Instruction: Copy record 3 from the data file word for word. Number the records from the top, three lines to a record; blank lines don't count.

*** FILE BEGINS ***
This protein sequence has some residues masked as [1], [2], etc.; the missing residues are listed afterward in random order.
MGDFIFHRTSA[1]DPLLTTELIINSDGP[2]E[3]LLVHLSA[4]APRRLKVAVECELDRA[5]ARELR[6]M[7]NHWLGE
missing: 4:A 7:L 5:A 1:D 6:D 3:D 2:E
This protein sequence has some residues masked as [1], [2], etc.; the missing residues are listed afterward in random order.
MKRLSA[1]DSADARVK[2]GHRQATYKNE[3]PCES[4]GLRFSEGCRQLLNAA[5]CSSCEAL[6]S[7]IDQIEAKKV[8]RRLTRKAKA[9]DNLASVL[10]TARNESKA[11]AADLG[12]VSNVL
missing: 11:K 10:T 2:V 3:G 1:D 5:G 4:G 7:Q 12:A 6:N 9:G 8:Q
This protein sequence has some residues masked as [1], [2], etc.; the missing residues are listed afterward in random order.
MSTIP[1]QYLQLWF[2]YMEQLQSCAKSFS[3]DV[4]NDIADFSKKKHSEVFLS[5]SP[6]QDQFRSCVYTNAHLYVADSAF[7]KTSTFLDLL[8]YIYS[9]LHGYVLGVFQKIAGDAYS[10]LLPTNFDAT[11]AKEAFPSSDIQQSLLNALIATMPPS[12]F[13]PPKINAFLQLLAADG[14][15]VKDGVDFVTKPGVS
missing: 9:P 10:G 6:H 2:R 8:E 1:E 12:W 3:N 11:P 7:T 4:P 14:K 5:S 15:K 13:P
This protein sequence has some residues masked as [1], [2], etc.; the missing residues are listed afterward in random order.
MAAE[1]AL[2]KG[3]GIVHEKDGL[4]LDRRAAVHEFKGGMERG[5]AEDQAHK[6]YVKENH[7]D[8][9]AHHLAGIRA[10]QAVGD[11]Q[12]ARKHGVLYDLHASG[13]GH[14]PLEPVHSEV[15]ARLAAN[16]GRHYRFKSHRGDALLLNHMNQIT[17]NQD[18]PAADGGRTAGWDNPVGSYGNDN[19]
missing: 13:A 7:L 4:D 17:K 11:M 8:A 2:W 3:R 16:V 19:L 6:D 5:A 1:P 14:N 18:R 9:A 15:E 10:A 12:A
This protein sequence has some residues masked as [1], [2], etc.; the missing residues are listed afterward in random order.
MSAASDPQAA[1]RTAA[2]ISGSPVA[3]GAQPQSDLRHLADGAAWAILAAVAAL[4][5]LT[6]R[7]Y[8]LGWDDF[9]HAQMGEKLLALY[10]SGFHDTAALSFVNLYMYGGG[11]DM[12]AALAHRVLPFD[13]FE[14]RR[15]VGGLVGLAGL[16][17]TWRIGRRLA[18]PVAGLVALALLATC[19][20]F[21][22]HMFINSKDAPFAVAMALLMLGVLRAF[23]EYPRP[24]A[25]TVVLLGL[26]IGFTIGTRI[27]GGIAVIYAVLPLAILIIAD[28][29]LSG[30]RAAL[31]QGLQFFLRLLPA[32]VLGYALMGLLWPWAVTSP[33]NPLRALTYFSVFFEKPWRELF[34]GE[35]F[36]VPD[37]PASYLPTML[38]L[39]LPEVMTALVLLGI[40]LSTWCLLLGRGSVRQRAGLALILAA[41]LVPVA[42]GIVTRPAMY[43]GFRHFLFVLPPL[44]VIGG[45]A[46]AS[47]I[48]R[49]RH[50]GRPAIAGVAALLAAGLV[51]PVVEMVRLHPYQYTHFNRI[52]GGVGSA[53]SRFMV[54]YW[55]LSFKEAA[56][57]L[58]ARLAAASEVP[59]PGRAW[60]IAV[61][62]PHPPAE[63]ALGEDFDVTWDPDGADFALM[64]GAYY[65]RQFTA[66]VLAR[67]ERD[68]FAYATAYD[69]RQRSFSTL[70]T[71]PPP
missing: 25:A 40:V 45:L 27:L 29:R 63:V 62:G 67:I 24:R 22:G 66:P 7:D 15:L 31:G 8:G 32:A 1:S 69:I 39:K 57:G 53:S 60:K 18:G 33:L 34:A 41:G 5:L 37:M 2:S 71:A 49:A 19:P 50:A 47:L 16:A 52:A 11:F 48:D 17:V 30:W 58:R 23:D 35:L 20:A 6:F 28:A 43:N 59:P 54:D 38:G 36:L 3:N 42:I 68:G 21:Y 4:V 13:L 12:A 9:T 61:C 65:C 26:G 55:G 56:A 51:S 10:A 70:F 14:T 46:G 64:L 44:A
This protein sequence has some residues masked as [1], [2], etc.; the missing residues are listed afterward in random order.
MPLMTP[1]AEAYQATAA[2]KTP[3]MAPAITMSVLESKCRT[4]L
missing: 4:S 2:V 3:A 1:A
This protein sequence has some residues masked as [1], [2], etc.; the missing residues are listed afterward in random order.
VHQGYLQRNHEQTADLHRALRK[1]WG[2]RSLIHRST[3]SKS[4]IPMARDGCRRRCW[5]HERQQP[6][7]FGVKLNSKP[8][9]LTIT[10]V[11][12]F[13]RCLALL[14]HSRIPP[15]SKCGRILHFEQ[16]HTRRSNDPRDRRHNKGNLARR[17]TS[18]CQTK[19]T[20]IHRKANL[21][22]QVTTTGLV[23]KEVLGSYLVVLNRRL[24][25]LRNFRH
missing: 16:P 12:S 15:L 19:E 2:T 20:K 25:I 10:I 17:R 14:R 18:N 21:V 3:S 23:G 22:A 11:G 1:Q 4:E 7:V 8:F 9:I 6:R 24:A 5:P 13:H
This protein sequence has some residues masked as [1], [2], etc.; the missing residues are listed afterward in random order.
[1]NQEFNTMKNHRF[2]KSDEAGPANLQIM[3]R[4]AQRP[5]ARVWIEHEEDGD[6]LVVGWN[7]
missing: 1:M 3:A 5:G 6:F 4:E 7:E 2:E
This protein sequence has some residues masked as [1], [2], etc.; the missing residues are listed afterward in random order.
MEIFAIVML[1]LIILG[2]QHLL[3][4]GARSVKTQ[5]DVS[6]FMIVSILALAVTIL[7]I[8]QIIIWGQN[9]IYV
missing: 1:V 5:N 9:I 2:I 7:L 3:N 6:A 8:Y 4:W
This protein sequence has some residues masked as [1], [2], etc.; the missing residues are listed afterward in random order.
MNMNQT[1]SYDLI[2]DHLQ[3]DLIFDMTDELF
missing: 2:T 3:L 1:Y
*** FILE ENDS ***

This protein sequence has some residues masked as [1], [2], etc.; the missing residues are listed afterward in random order.
MSTIP[1]QYLQLWF[2]YMEQLQSCAKSFS[3]DV[4]NDIADFSKKKHSEVFLS[5]SP[6]QDQFRSCVYTNAHLYVADSAF[7]KTSTFLDLL[8]YIYS[9]LHGYVLGVFQKIAGDAYS[10]LLPTNFDAT[11]AKEAFPSSDIQQSLLNALIATMPPS[12]F[13]PPKINAFLQLLAADG[14][15]VKDGVDFVTKPGVS
missing: 9:P 10:G 6:H 2:R 8:E 1:E 12:W 3:N 11:P 7:T 4:P 14:K 5:S 15:K 13:P